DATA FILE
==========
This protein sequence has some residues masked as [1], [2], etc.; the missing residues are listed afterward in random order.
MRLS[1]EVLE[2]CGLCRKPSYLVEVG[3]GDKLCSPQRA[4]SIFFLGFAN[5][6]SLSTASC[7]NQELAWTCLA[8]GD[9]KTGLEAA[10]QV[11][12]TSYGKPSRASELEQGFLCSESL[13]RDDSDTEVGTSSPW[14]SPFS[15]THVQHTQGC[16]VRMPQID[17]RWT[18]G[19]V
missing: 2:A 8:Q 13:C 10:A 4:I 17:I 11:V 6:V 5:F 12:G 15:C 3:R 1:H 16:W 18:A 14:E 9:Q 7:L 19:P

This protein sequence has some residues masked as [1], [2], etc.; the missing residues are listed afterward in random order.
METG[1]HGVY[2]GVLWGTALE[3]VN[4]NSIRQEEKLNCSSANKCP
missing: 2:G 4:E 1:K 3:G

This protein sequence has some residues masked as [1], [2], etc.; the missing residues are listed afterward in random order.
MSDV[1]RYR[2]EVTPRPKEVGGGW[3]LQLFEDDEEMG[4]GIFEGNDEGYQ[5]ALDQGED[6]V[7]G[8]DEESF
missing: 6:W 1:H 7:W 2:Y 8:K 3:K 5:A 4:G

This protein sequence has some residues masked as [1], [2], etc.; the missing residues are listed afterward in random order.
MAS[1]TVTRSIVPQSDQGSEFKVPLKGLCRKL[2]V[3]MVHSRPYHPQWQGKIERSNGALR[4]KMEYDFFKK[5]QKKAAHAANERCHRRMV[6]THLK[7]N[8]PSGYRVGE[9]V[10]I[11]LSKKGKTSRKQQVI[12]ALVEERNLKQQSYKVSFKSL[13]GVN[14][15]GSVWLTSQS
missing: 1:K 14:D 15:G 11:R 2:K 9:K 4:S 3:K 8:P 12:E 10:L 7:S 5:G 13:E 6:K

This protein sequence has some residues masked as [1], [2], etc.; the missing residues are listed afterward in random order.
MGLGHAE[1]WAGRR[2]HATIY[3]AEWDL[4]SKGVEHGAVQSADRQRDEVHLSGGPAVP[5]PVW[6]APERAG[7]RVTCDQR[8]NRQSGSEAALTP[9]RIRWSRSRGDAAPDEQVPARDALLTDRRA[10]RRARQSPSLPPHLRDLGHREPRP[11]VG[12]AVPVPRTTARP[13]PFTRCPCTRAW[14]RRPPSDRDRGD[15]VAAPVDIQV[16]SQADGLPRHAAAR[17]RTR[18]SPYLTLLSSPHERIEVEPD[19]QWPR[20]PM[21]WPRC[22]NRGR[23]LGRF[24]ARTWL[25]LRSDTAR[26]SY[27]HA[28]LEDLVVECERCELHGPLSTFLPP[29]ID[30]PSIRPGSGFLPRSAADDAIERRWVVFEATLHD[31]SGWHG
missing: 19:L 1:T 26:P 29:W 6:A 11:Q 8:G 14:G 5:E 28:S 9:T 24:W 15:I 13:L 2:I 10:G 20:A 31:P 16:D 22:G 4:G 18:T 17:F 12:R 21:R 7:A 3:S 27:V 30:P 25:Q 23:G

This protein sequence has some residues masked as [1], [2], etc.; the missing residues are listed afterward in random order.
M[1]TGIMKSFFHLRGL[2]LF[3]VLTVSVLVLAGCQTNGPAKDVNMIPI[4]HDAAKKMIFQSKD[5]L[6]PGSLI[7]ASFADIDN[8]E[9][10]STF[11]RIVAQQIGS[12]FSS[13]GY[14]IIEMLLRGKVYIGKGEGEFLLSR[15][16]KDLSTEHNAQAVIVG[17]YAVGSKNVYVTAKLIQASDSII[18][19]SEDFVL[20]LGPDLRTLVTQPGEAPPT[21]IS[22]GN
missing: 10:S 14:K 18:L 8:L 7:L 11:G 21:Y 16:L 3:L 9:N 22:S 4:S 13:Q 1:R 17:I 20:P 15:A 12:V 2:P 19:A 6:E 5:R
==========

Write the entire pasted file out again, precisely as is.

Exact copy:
This protein sequence has some residues masked as [1], [2], etc.; the missing residues are listed afterward in random order.
MRLS[1]EVLE[2]CGLCRKPSYLVEVG[3]GDKLCSPQRA[4]SIFFLGFAN[5][6]SLSTASC[7]NQELAWTCLA[8]GD[9]KTGLEAA[10]QV[11][12]TSYGKPSRASELEQGFLCSESL[13]RDDSDTEVGTSSPW[14]SPFS[15]THVQHTQGC[16]VRMPQID[17]RWT[18]G[19]V
missing: 2:A 8:Q 13:C 10:A 4:I 17:I 11:V 6:V 5:F 12:G 15:C 3:R 1:H 16:W 18:A 14:E 9:Q 7:L 19:P

This protein sequence has some residues masked as [1], [2], etc.; the missing residues are listed afterward in random order.
METG[1]HGVY[2]GVLWGTALE[3]VN[4]NSIRQEEKLNCSSANKCP
missing: 2:G 4:E 1:K 3:G

This protein sequence has some residues masked as [1], [2], etc.; the missing residues are listed afterward in random order.
MSDV[1]RYR[2]EVTPRPKEVGGGW[3]LQLFEDDEEMG[4]GIFEGNDEGYQ[5]ALDQGED[6]V[7]G[8]DEESF
missing: 6:W 1:H 7:W 2:Y 8:K 3:K 5:A 4:G

This protein sequence has some residues masked as [1], [2], etc.; the missing residues are listed afterward in random order.
MAS[1]TVTRSIVPQSDQGSEFKVPLKGLCRKL[2]V[3]MVHSRPYHPQWQGKIERSNGALR[4]KMEYDFFKK[5]QKKAAHAANERCHRRMV[6]THLK[7]N[8]PSGYRVGE[9]V[10]I[11]LSKKGKTSRKQQVI[12]ALVEERNLKQQSYKVSFKSL[13]GVN[14][15]GSVWLTSQS
missing: 1:K 14:D 15:G 11:R 2:K 9:K 4:S 3:K 8:P 12:E 10:L 7:S 5:G 13:E 6:K

This protein sequence has some residues masked as [1], [2], etc.; the missing residues are listed afterward in random order.
MGLGHAE[1]WAGRR[2]HATIY[3]AEWDL[4]SKGVEHGAVQSADRQRDEVHLSGGPAVP[5]PVW[6]APERAG[7]RVTCDQR[8]NRQSGSEAALTP[9]RIRWSRSRGDAAPDEQVPARDALLTDRRA[10]RRARQSPSLPPHLRDLGHREPRP[11]VG[12]AVPVPRTTARP[13]PFTRCPCTRAW[14]RRPPSDRDRGD[15]VAAPVDIQV[16]SQADGLPRHAAAR[17]RTR[18]SPYLTLLSSPHERIEVEPD[19]QWPR[20]PM[21]WPRC[22]NRGR[23]LGRF[24]ARTWL[25]LRSDTAR[26]SY[27]HA[28]LEDLVVECERCELHGPLSTFLPP[29]ID[30]PSIRPGSGFLPRSAADDAIERRWVVFEATLHD[31]SGWHG
missing: 19:L 1:T 26:P 29:W 6:A 11:Q 8:G 14:G 5:E 28:S 9:T 24:W 15:I 13:L 2:I 10:G 20:A 31:P 16:D 22:G 4:G 18:T 17:F 12:R 21:R 7:A 3:S 27:V 30:P 25:Q 23:G

This protein sequence has some residues masked as [1], [2], etc.; the missing residues are listed afterward in random order.
M[1]TGIMKSFFHLRGL[2]LF[3]VLTVSVLVLAGCQTNGPAKDVNMIPI[4]HDAAKKMIFQSKD[5]L[6]PGSLI[7]ASFADIDN[8]E[9][10]STF[11]RIVAQQIGS[12]FSS[13]GY[14]IIEMLLRGKVYIGKGEGEFLLSR[15][16]KDLSTEHNAQAVIVG[17]YAVGSKNVYVTAKLIQASDSII[18][19]SEDFVL[20]LGPDLRTLVTQPGEAPPT[21]IS[22]GN
missing: 10:S 14:K 18:L 8:L 7:L 11:G 21:Y 16:L 3:L 9:N 22:S 4:S 13:Q 1:R 17:I 20:P 15:A 12:V 2:P 19:A 6:E 5:R